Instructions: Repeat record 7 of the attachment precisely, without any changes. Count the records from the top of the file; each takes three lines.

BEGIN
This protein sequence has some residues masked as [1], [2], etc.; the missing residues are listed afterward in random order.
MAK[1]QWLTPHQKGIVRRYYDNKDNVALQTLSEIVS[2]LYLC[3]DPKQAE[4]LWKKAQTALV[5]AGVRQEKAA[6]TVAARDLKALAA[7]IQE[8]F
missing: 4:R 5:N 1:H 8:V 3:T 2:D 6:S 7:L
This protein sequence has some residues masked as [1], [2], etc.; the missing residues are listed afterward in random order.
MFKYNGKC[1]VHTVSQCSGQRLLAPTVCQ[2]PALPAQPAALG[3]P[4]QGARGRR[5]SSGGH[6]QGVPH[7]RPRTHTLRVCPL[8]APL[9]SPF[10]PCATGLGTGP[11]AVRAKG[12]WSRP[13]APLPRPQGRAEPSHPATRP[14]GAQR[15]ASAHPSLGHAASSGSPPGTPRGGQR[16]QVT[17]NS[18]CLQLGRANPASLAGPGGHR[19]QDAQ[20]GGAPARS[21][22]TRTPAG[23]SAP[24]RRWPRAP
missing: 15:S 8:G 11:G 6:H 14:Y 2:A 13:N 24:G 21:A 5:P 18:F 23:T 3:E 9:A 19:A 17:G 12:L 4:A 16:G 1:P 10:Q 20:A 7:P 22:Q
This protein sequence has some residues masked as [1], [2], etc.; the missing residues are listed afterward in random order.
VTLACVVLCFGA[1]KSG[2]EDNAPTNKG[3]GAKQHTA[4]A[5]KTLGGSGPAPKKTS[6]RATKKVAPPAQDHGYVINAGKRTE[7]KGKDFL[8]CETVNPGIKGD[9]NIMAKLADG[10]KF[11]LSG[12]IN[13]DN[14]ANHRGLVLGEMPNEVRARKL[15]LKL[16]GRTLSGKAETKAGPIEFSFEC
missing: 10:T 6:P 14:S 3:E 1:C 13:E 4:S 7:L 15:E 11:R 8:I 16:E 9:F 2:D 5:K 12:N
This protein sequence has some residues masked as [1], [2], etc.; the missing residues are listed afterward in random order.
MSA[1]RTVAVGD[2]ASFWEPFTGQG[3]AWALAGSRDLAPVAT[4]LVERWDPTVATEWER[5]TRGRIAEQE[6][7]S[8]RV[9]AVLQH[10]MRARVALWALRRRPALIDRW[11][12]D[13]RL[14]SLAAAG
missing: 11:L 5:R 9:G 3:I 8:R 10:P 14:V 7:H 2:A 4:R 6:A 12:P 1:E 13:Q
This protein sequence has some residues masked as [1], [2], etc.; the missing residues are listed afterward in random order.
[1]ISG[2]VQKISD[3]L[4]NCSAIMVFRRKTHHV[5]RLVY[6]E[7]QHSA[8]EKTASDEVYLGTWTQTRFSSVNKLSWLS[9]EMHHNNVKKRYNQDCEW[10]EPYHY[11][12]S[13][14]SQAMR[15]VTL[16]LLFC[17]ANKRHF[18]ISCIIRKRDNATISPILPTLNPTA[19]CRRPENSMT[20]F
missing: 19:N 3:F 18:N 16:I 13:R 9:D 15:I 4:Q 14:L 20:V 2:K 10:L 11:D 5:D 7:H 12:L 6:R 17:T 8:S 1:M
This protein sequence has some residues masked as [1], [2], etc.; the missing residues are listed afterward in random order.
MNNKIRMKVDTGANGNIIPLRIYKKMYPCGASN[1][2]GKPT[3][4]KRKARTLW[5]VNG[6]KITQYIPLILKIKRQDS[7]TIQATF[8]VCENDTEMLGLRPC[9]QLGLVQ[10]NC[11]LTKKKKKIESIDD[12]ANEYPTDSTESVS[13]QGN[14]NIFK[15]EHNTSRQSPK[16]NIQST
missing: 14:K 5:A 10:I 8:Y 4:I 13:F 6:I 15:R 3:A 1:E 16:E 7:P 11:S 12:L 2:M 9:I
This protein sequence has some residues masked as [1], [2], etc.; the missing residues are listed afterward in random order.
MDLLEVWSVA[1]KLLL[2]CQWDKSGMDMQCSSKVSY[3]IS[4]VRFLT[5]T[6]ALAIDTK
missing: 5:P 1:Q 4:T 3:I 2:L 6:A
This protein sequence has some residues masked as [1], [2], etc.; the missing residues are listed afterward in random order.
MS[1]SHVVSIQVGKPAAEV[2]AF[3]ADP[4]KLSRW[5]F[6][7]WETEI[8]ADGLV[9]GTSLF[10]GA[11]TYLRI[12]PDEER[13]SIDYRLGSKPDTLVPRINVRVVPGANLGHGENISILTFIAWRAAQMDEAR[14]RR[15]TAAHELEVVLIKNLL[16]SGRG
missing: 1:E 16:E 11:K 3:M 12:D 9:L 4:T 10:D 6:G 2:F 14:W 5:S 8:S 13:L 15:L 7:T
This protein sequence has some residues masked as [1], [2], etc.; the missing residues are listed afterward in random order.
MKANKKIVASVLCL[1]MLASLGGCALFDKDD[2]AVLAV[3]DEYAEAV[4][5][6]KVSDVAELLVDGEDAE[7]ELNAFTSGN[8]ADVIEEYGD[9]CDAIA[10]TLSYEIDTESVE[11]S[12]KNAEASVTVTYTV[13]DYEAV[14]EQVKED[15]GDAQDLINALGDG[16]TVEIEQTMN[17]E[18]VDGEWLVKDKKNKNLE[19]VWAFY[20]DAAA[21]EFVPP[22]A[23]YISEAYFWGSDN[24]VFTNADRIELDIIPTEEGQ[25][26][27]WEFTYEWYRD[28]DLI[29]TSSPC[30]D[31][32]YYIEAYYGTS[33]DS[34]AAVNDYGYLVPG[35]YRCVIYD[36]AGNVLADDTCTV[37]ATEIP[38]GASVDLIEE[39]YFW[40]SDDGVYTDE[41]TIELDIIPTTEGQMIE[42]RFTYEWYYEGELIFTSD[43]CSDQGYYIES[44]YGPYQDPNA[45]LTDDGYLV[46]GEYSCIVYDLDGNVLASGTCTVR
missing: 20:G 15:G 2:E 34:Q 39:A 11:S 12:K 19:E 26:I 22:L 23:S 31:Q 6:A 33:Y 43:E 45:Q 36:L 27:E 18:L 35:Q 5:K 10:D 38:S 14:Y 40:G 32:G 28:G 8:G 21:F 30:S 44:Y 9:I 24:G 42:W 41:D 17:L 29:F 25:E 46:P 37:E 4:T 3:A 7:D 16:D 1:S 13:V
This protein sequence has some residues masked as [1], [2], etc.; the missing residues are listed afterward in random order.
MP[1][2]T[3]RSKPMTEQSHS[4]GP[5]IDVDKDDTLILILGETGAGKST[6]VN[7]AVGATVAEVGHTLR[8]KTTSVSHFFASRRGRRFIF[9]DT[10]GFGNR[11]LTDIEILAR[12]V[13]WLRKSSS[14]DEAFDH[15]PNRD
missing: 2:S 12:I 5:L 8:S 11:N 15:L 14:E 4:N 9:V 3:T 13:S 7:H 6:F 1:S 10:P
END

This protein sequence has some residues masked as [1], [2], etc.; the missing residues are listed afterward in random order.
MDLLEVWSVA[1]KLLL[2]CQWDKSGMDMQCSSKVSY[3]IS[4]VRFLT[5]T[6]ALAIDTK
missing: 5:P 1:Q 4:T 3:I 2:L 6:A